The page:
ISF Conference 2020

The ISF Conference 2020 took place 16-19th November as a virtual event, having initially been scheduled to take place in Poland.  The virtual experience was extremely impressive and the technology ran throughout each day without fault.  Other than the inability to see or talk to actual people all the key components were there, with full bio’s on all the speakers, key note sessions, a library to browse and download ISF white-papers and materials, auditorium, which you entered to here the key note speakers, break-out rooms and interactive workshops via zoom.  Chapter Officer Liz Banbury had the following to say about the event.

The calibre of the key-note speakers was extremely high and I listened to:

  • Hannah Fry, a mathematician studying the patterns of human behaviour, such as interpersonal relationships and dating and how mathematics can apply to them. 
    • Key messages were that with all the data analytic tools and algorithms used to predict events and behaviours you must still pay attention to the data from a human element.  It is not what you see in front of you but you must question what you don’t’ see.  We need to recognise the limitations of data and use it to assist humans, not replace. 
  • Sir Bob Geldof who focussed on how we can change the mindset from its current orthodox thinking,
  • Dame Inga Beale, the first female CEO of Lloyds Insurance Group. She also spoke about the challenges of changing the mindset from the norm and took us through the evolution of Lloyds under her leadership. 
    • Key messages were to be yourself, embrace mentorship, have faith in the impact you have in others and to continue to talk about and act on diversity and inclusion.  Diversity = Innovation. 
  • Rik Ferguson talked to us about cyber security during the global pandemic and how data as a criminal commodity was now worth circa $1.5Tn in annual turnover and with the acceleration towards digital combined with working from home and shared spaces the lengths criminals will be going to will rise exponentially. Sim-jacking was cited as another one in the long list of ‘jacking’ methods used. Ultimately the pandemic has done organisations good in some ways as it has accelerated programs and change that should have taken place a lot quicker in the first place: Put everything in the cloud, users and devices to be distributed globally, IT to be more business-process focussed.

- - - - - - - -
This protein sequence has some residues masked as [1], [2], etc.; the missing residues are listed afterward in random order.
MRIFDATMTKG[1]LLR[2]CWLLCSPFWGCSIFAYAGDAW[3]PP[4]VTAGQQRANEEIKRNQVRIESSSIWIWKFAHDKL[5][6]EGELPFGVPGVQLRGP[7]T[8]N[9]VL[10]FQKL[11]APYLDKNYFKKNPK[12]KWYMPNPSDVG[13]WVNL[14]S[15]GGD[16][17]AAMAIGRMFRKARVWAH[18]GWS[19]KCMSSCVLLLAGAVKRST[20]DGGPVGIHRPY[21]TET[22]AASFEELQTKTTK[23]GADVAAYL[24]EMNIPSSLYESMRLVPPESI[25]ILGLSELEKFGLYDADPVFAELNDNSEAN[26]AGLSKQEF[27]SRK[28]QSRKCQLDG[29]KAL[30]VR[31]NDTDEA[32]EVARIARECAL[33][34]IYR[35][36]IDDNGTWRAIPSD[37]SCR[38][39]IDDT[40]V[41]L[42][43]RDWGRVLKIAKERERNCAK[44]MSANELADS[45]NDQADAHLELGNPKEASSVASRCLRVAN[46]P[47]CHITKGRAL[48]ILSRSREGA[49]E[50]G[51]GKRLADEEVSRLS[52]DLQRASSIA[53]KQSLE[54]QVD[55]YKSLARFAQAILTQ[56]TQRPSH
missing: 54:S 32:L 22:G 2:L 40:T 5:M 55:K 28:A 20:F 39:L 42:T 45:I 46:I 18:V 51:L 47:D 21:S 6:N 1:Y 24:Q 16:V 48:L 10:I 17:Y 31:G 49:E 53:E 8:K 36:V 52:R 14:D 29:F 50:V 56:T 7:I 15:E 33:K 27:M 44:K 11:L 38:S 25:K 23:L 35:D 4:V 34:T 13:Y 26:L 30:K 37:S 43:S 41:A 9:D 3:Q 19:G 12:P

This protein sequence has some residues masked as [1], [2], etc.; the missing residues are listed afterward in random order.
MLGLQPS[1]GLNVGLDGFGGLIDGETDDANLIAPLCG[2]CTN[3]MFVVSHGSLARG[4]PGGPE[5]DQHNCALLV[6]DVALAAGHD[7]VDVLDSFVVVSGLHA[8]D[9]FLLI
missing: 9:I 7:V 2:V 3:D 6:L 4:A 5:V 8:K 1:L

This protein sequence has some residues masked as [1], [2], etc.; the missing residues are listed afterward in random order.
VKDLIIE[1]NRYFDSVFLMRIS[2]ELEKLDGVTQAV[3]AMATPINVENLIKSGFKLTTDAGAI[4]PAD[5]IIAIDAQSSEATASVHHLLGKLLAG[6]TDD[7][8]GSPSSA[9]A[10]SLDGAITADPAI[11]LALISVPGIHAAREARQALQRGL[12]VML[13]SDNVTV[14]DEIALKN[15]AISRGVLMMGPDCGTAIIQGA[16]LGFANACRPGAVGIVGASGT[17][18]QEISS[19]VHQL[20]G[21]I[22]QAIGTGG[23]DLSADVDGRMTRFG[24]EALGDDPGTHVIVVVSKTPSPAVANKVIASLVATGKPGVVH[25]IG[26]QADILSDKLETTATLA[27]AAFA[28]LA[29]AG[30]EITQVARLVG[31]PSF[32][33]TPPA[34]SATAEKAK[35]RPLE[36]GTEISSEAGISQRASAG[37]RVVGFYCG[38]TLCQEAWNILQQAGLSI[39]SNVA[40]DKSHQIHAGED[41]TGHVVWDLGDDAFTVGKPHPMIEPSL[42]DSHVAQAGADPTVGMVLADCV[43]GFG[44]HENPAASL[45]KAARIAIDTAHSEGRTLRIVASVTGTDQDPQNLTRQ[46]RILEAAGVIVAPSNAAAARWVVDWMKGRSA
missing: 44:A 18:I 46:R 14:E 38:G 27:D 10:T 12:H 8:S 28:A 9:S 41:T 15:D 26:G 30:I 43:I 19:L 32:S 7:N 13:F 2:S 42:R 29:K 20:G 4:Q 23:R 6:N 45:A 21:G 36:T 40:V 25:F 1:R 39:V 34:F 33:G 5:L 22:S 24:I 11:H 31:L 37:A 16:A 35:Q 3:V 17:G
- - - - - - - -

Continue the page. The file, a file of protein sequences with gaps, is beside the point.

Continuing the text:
• Key messages – areas for concern are volatility, new subscriber types [M2M/MIoT] the vast amounts of data that now exists and the fact that data centres are still non-data centric centres, combined with the lack of skillset.

Other key notes spoke about the age of digitisation, where the word ‘digital’ stopped being an adjective in 20th Century and if you are using that word to describe something then you are in the wrong generation.  The changers today are the ‘influencers, bloggers, you-tubers’, mas surveillance where our habits and experiences are bought and sold on the market like stocks and shares.

Key Themes [outside the key-notes]:

  • Privacy and how much privacy do we really have? 
  • The threat landscape, threat intelligence and the threat horizon 2023, where the ISF had a particularly interesting talk.  The ISF predict the top threats for 2023 – so a very forward look:
  1. Biological Data – driven by the increase in bio-tech and health data
  2. Manufacturing Industry – increase in surveillance cameras, gadgets, fitness tracking devices
  3. Digital Doubles – fuels and identity crisis where criminals can create digital doubles of a person which can then be used in ever increasing sophisticated phishing /social engineering attacks.
  4. IoT moves to IoB [Internet of Bodies] where the value of the real person increases.  A rise in biometric compromises
  5. Reliance on emerging technology backfires – ensure the basics are in place first!
  6. Renewable Energy switches – attacks to cause either power surges or power outages/forced blackouts.  The outage/blackout will allow the criminals to target their attacks and also weakens the ability of the organisation to meet demand/customer service ..  A rise in IoT and use of ‘smart’ grids will increase the number of critical systems in place.
  7. Digital camouflage – behavioural data becomes increasingly unreliable
  8. Security fails to adjust to the ‘new’ ‘never’ normal – in the wake of covid-19 a new distributed model emerges leaving organisations struggling to keep up with the BAU and accrue escalating debt.
  9. Extreme isolation deepens security ‘fault’ lines – Regulation will stop globalisation!
  • Multi cloud encryption & key management – assume everything is in the cloud and ensure key management across multiple cloud providers
  • Digital Transformation – the increasing number of organisations adopting a zero-trust strategy.  Look at what hurts the most and where the weakest points are, start from there and ensure the business strategy aligns with the security strategy.
  • Cryptography – the need for cryptographic agility.   Have a crypto-board where key concepts such as centralised services are progressed.
  • Fake News and misinformation vs disinformation – fast becoming an influencer and cause for public harm or profit. Creates fear and uncertainty which create opportunity for attacks on society and organisations.